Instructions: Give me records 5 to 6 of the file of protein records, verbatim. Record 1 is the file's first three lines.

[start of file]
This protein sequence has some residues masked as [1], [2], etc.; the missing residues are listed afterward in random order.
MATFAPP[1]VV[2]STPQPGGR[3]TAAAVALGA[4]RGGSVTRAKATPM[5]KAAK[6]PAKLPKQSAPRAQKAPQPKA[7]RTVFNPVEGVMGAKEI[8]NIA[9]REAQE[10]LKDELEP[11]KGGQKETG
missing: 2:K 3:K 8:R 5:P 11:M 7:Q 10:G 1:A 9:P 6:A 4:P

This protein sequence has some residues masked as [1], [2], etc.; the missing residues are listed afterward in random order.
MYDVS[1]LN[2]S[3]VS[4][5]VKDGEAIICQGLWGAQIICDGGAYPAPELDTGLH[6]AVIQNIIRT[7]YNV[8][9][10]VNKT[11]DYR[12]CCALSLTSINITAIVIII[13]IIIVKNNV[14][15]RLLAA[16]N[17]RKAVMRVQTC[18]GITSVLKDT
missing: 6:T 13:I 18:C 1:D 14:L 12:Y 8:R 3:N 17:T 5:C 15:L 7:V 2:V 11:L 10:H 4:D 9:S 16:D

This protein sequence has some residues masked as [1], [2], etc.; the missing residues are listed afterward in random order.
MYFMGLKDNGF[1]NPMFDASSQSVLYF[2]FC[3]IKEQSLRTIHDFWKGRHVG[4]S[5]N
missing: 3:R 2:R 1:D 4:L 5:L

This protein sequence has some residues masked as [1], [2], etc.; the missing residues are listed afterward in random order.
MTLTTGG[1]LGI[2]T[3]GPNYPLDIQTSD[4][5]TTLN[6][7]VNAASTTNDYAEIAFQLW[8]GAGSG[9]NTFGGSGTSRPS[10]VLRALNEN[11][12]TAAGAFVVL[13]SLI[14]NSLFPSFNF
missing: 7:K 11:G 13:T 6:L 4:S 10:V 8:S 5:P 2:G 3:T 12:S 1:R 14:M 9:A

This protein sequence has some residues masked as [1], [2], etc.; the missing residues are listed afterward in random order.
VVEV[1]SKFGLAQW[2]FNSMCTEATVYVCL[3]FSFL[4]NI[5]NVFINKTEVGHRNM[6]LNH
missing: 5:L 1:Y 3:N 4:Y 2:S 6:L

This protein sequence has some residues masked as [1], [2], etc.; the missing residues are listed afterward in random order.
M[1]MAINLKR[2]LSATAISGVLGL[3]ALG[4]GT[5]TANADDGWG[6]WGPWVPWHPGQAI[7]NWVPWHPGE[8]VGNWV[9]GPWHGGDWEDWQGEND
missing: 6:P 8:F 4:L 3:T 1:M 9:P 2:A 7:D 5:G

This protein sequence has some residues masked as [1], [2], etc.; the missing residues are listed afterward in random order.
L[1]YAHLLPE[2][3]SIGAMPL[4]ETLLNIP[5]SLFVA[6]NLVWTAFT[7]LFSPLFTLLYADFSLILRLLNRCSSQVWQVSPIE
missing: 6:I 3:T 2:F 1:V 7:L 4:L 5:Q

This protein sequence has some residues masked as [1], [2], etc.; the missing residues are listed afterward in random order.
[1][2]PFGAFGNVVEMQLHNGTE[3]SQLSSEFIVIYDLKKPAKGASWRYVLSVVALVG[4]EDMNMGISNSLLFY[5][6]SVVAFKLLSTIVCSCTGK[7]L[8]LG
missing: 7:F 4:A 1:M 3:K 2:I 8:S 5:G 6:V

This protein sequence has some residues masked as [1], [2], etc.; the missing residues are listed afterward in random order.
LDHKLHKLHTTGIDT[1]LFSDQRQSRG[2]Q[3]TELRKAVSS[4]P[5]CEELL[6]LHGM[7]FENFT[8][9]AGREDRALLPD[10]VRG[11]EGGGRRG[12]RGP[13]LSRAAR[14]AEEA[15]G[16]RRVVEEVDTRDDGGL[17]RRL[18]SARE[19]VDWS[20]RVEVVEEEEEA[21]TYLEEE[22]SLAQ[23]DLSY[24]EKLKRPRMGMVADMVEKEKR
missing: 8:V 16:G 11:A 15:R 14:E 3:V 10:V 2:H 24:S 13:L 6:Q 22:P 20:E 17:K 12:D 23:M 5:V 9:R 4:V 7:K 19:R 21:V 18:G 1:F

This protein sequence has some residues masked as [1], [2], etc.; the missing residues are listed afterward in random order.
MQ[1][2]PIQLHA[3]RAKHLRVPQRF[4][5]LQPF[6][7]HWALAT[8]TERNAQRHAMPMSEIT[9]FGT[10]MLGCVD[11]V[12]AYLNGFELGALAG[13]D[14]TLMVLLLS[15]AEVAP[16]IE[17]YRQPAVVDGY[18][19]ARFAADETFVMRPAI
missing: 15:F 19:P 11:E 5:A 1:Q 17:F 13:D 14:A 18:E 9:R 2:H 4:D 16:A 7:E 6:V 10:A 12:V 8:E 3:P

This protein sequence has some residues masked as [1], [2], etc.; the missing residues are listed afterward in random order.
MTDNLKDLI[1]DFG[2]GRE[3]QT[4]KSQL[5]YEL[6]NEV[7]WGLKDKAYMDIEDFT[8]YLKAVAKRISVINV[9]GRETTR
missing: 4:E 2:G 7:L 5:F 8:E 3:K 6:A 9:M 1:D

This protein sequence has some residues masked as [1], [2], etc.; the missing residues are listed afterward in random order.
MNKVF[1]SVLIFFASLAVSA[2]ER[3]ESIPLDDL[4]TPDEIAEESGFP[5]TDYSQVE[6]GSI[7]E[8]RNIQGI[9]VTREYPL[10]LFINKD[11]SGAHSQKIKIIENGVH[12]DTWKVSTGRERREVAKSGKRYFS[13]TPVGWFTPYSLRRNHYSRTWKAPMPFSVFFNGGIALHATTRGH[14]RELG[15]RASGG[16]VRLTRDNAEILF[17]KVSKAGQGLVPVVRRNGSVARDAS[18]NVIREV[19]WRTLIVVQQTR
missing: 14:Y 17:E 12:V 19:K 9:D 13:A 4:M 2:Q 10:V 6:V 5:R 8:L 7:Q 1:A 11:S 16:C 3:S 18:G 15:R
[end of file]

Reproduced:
This protein sequence has some residues masked as [1], [2], etc.; the missing residues are listed afterward in random order.
VVEV[1]SKFGLAQW[2]FNSMCTEATVYVCL[3]FSFL[4]NI[5]NVFINKTEVGHRNM[6]LNH
missing: 5:L 1:Y 3:N 4:Y 2:S 6:L

This protein sequence has some residues masked as [1], [2], etc.; the missing residues are listed afterward in random order.
M[1]MAINLKR[2]LSATAISGVLGL[3]ALG[4]GT[5]TANADDGWG[6]WGPWVPWHPGQAI[7]NWVPWHPGE[8]VGNWV[9]GPWHGGDWEDWQGEND
missing: 6:P 8:F 4:L 3:T 1:M 9:P 2:A 7:D 5:G